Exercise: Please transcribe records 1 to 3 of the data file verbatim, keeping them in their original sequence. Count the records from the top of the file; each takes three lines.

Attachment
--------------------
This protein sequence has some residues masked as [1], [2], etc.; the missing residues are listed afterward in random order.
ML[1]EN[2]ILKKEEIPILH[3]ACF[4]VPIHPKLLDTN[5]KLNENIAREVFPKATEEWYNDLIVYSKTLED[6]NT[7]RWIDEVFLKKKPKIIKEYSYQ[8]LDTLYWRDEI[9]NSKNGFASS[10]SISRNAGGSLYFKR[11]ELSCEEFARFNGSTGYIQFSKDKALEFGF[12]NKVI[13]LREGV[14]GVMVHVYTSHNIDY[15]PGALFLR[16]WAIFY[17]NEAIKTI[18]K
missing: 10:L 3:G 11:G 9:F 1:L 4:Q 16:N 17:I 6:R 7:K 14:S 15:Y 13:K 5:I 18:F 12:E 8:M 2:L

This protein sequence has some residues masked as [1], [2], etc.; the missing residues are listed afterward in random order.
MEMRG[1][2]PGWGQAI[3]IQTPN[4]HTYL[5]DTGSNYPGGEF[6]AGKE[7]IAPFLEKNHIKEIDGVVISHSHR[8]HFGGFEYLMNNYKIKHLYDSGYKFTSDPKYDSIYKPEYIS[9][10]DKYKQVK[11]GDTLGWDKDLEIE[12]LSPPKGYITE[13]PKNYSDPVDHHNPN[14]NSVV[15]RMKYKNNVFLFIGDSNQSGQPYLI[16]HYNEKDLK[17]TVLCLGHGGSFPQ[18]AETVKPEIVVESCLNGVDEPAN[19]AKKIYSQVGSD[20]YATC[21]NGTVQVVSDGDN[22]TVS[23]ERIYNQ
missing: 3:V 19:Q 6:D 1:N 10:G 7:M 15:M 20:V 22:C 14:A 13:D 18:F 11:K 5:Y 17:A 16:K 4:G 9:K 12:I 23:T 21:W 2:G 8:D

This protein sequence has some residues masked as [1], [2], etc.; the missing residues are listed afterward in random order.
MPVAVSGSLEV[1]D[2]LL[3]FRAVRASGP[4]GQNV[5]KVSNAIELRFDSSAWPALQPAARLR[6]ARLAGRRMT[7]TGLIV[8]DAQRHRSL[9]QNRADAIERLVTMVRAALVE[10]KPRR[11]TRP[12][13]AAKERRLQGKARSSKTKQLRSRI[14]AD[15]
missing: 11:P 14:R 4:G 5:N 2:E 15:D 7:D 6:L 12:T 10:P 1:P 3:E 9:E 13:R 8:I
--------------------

This protein sequence has some residues masked as [1], [2], etc.; the missing residues are listed afterward in random order.
ML[1]EN[2]ILKKEEIPILH[3]ACF[4]VPIHPKLLDTN[5]KLNENIAREVFPKATEEWYNDLIVYSKTLED[6]NT[7]RWIDEVFLKKKPKIIKEYSYQ[8]LDTLYWRDEI[9]NSKNGFASS[10]SISRNAGGSLYFKR[11]ELSCEEFARFNGSTGYIQFSKDKALEFGF[12]NKVI[13]LREGV[14]GVMVHVYTSHNIDY[15]PGALFLR[16]WAIFY[17]NEAIKTI[18]K
missing: 10:L 3:G 11:G 9:F 1:L 4:Q 16:N 17:I 6:R 7:K 14:S 15:Y 13:K 5:I 18:F 12:E 8:M 2:L

This protein sequence has some residues masked as [1], [2], etc.; the missing residues are listed afterward in random order.
MEMRG[1][2]PGWGQAI[3]IQTPN[4]HTYL[5]DTGSNYPGGEF[6]AGKE[7]IAPFLEKNHIKEIDGVVISHSHR[8]HFGGFEYLMNNYKIKHLYDSGYKFTSDPKYDSIYKPEYIS[9][10]DKYKQVK[11]GDTLGWDKDLEIE[12]LSPPKGYITE[13]PKNYSDPVDHHNPN[14]NSVV[15]RMKYKNNVFLFIGDSNQSGQPYLI[16]HYNEKDLK[17]TVLCLGHGGSFPQ[18]AETVKPEIVVESCLNGVDEPAN[19]AKKIYSQVGSD[20]YATC[21]NGTVQVVSDGDN[22]TVS[23]ERIYNQ
missing: 3:V 19:Q 6:D 1:N 10:G 7:M 15:M 20:V 22:C 14:A 13:D 18:F 11:K 5:Y 17:A 16:K 4:G 9:K 12:I 23:T 21:W 2:G 8:D

This protein sequence has some residues masked as [1], [2], etc.; the missing residues are listed afterward in random order.
MPVAVSGSLEV[1]D[2]LL[3]FRAVRASGP[4]GQNV[5]KVSNAIELRFDSSAWPALQPAARLR[6]ARLAGRRMT[7]TGLIV[8]DAQRHRSL[9]QNRADAIERLVTMVRAALVE[10]KPRR[11]TRP[12][13]AAKERRLQGKARSSKTKQLRSRI[14]AD[15]
missing: 11:P 14:R 4:G 5:N 2:E 15:D 7:D 6:L 12:T 10:P 1:P 3:E 9:E 13:R 8:I